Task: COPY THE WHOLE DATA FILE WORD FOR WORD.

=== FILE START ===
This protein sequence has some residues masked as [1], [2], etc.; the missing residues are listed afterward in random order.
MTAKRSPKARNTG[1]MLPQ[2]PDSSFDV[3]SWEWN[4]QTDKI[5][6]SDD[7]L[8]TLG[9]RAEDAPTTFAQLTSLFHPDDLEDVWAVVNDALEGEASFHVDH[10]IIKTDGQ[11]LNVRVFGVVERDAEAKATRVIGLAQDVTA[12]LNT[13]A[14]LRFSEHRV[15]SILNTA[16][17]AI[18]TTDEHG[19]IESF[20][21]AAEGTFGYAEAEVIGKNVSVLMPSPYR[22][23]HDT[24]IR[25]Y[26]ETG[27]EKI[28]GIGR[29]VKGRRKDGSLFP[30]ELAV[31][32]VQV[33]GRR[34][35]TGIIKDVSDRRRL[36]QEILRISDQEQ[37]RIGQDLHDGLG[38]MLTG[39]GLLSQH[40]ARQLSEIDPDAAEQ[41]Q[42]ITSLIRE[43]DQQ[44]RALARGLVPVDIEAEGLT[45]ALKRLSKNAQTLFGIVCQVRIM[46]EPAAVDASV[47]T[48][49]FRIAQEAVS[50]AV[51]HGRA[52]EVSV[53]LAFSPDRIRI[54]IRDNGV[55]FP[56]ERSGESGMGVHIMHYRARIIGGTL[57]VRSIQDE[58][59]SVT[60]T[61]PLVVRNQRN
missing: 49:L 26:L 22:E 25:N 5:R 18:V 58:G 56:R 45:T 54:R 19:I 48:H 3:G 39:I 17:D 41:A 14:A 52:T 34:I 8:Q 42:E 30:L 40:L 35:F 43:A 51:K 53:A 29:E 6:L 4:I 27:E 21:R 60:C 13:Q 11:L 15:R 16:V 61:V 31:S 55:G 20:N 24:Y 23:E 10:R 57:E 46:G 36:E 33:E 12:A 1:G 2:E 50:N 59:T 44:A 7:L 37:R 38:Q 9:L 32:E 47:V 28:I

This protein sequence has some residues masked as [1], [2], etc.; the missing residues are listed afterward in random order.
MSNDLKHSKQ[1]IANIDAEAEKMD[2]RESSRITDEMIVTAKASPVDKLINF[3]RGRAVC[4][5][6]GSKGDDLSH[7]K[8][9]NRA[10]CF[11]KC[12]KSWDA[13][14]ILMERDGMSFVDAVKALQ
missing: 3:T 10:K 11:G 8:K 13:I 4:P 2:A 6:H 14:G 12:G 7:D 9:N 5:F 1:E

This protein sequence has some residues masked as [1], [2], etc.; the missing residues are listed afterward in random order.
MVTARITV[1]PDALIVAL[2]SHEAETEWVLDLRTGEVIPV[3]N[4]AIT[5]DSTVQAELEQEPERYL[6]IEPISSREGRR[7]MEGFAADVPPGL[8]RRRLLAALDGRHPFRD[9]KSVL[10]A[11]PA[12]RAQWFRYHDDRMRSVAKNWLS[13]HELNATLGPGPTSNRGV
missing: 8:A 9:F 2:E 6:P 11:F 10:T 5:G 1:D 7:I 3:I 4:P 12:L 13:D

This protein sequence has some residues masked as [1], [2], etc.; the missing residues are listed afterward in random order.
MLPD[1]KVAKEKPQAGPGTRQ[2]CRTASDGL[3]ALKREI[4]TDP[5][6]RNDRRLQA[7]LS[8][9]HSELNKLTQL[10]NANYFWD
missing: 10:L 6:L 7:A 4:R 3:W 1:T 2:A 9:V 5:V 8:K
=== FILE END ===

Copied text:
This protein sequence has some residues masked as [1], [2], etc.; the missing residues are listed afterward in random order.
MTAKRSPKARNTG[1]MLPQ[2]PDSSFDV[3]SWEWN[4]QTDKI[5][6]SDD[7]L[8]TLG[9]RAEDAPTTFAQLTSLFHPDDLEDVWAVVNDALEGEASFHVDH[10]IIKTDGQ[11]LNVRVFGVVERDAEAKATRVIGLAQDVTA[12]LNT[13]A[14]LRFSEHRV[15]SILNTA[16][17]AI[18]TTDEHG[19]IESF[20][21]AAEGTFGYAEAEVIGKNVSVLMPSPYR[22][23]HDT[24]IR[25]Y[26]ETG[27]EKI[28]GIGR[29]VKGRRKDGSLFP[30]ELAV[31][32]VQV[33]GRR[34][35]TGIIKDVSDRRRL[36]QEILRISDQEQ[37]RIGQDLHDGLG[38]MLTG[39]GLLSQH[40]ARQLSEIDPDAAEQ[41]Q[42]ITSLIRE[43]DQQ[44]RALARGLVPVDIEAEGLT[45]ALKRLSKNAQTLFGIVCQVRIM[46]EPAAVDASV[47]T[48][49]FRIAQEAVS[50]AV[51]HGRA[52]EVSV[53]LAFSPDRIRI[54]IRDNGV[55]FP[56]ERSGESGMGVHIMHYRARIIGGTL[57]VRSIQDE[58][59]SVT[60]T[61]PLVVRNQRN
missing: 49:L 26:L 22:E 25:N 5:R 18:V 58:G 56:R 45:T 54:R 19:I 48:H 3:G 39:I 17:D 41:A 14:A 52:T 34:I 8:Q 42:E 30:L 40:L 35:F 43:A 51:K 53:A 29:E 6:L 4:I 27:E 21:R 60:C 13:Q 11:L 15:R 16:V 61:V 31:S 55:G 20:N 24:Y 23:E 10:R 57:E 46:G 36:E 33:E 12:A 1:G 2:E 50:N 59:T 44:A 7:L 37:R 38:Q 9:L 32:E 47:V 28:I

This protein sequence has some residues masked as [1], [2], etc.; the missing residues are listed afterward in random order.
MSNDLKHSKQ[1]IANIDAEAEKMD[2]RESSRITDEMIVTAKASPVDKLINF[3]RGRAVC[4][5][6]GSKGDDLSH[7]K[8][9]NRA[10]CF[11]KC[12]KSWDA[13][14]ILMERDGMSFVDAVKALQ
missing: 3:T 10:K 11:G 8:K 13:I 4:P 2:A 6:H 14:G 12:G 7:D 9:N 5:F 1:E

This protein sequence has some residues masked as [1], [2], etc.; the missing residues are listed afterward in random order.
MVTARITV[1]PDALIVAL[2]SHEAETEWVLDLRTGEVIPV[3]N[4]AIT[5]DSTVQAELEQEPERYL[6]IEPISSREGRR[7]MEGFAADVPPGL[8]RRRLLAALDGRHPFRD[9]KSVL[10]A[11]PA[12]RAQWFRYHDDRMRSVAKNWLS[13]HELNATLGPGPTSNRGV
missing: 8:A 9:F 2:E 6:P 11:F 10:T 5:G 1:D 7:I 3:I 4:P 12:L 13:D

This protein sequence has some residues masked as [1], [2], etc.; the missing residues are listed afterward in random order.
MLPD[1]KVAKEKPQAGPGTRQ[2]CRTASDGL[3]ALKREI[4]TDP[5][6]RNDRRLQA[7]LS[8][9]HSELNKLTQL[10]NANYFWD
missing: 10:L 6:L 7:A 4:R 3:W 1:T 2:A 9:V 5:V 8:K